Another role some artists played in 2020 was to help reunite the center and the left. In 2016, third-party candidates from the Green and Libertarian parties got 5.7% of the popular vote, allowing a united right-wing minority to seize power. In 2020, aided by a large turnout and a huge margin among younger voters (many of whom trust artists more than politicians or the political media), Biden clawed back most of those votes. The marginal parties were reduced to 1.7% of the total, which is what gave him an Electoral College victory.
Republicans know who their enemies are. In 2020, Breitbart News had three writers assigned to a daily entertainment section that attacked show business progressives. When Joy Behar was asked if she was planning on retiring from "The View," she quipped that she couldn't "because it would cause unemployment at Breitbart." Laura Ingraham of Fox News wrote an entire book ("Shut Up and Sing") that tried to delegitimize "liberal Hollywood."
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Before casting his vote against impeachment, Rep. Ken Buck, a Colorado Republican, said that some who vandalized the Capitol and attacked police officers had been motivated by "the socialists in Hollywood … Robert De Niro said that he wanted to punch the president in the face. Madonna thought about blowing up the White House. Kathy Griffin held up a likeness of the president's beheaded head, and nothing was heard and nothing was said by my colleagues at that point in time." (As if holding up a Trump mask smeared with ketchup was in the same moral universe as violently trying to overturn a presidential election.)
One urgent need is for Democrats and their show business allies to educate their own base about the steepness of what poet Amanda Gorman described, at the Biden inauguration, as the "hill to climb." Another is to find ways to maintain progressive aspirations and acknowledge the suffering that status-quo policies cause, while acknowledging partial victories and maintaining clarity about the effect that a resurgence of Trumpism would have on millions of vulnerable people.
Most importantly, the coalition that defeated Trump in 2020 needs to project a moral imperative that transcends the 24-hour news cycle. Andrew Breitbart famously said that "politics is downstream from culture." In the libertarian cosmology of Ayn Rand and Donald Trump, the most important thing in life is to avoid being a loser. A contrasting philosophy can be found in the scene in "Casablanca" where Humphrey Bogart tells Ingrid Bergman, "It doesn't take much to see that the problems of three little people don't amount to a hill of beans in this crazy world," and in Bruce Springsteen's oft-repeated exhortation to his concert audiences: "Nobody wins unless everybody wins."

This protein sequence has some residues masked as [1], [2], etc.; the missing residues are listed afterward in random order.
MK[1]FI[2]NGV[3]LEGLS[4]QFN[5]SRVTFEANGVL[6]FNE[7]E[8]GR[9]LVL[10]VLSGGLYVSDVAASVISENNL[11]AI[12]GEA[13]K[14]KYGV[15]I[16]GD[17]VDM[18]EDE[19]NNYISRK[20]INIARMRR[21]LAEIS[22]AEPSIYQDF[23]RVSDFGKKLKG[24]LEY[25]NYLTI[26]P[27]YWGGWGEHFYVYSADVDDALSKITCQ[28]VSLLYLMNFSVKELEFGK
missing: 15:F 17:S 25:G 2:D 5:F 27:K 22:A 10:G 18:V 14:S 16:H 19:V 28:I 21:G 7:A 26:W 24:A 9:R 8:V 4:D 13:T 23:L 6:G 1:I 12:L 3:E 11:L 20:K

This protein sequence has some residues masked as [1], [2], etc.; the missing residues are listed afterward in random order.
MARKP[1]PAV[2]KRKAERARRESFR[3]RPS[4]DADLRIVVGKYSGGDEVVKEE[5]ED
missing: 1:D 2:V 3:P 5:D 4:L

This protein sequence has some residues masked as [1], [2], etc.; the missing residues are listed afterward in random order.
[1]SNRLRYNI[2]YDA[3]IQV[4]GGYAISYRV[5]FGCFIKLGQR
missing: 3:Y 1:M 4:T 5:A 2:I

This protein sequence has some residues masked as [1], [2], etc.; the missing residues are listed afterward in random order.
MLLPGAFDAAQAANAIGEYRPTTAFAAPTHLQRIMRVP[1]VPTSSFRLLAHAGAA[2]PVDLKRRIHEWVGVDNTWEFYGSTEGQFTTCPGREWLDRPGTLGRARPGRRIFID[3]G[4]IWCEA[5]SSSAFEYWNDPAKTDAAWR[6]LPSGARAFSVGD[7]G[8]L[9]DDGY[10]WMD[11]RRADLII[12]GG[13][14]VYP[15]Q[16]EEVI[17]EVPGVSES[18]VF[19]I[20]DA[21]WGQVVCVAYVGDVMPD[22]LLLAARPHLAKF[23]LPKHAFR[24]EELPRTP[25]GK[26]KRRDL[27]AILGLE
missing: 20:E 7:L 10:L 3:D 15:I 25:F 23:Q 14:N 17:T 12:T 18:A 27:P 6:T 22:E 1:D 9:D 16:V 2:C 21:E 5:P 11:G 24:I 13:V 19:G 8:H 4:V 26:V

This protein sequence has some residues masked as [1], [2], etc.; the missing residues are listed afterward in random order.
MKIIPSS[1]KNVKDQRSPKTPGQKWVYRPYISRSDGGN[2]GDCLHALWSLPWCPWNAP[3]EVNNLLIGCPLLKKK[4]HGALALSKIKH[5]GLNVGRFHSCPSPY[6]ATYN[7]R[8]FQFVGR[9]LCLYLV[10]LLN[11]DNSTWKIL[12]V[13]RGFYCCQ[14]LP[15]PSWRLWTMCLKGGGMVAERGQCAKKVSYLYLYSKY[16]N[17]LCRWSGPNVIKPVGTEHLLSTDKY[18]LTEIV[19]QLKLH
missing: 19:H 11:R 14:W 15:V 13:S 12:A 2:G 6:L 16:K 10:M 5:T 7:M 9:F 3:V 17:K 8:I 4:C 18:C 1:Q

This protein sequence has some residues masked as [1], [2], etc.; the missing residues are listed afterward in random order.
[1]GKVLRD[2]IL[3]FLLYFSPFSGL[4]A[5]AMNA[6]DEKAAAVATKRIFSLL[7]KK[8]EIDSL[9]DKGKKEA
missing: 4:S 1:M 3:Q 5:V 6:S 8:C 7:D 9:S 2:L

Most Americans do not watch TV news or read op-ed articles like this one. Republicans have right-wing talk radio, along with a set of social media algorithms and well-funded bloggers who help them spread their daily (and sometimes hourly) talking points to the masses.
The Democrats have the White House, but Biden is not a TV star like Trump was, and in any case he has a very full plate. Neither the president nor Democratic congressional leaders have personalities that can transcend political media and educate and motivate "low information" voters. Like politicians and pundits, the world of art and entertainment include characters with outsized portions of the seven deadly sins, but also those who can reach millions of voters who are impervious to conventional political sales pitches.
The right-wing echo chamber will try to gaslight Democrats into keeping populist messengers on the bench. They demonize AOC and Kamala Harris and "liberal Hollywood," in part to motivate their own base but also to gaslight Democrats. The artists of the resistance of 2020 should fully re-engage, and they need to be coordinated with the Democrats even if they don't always agree with them. It's time to put the band back together.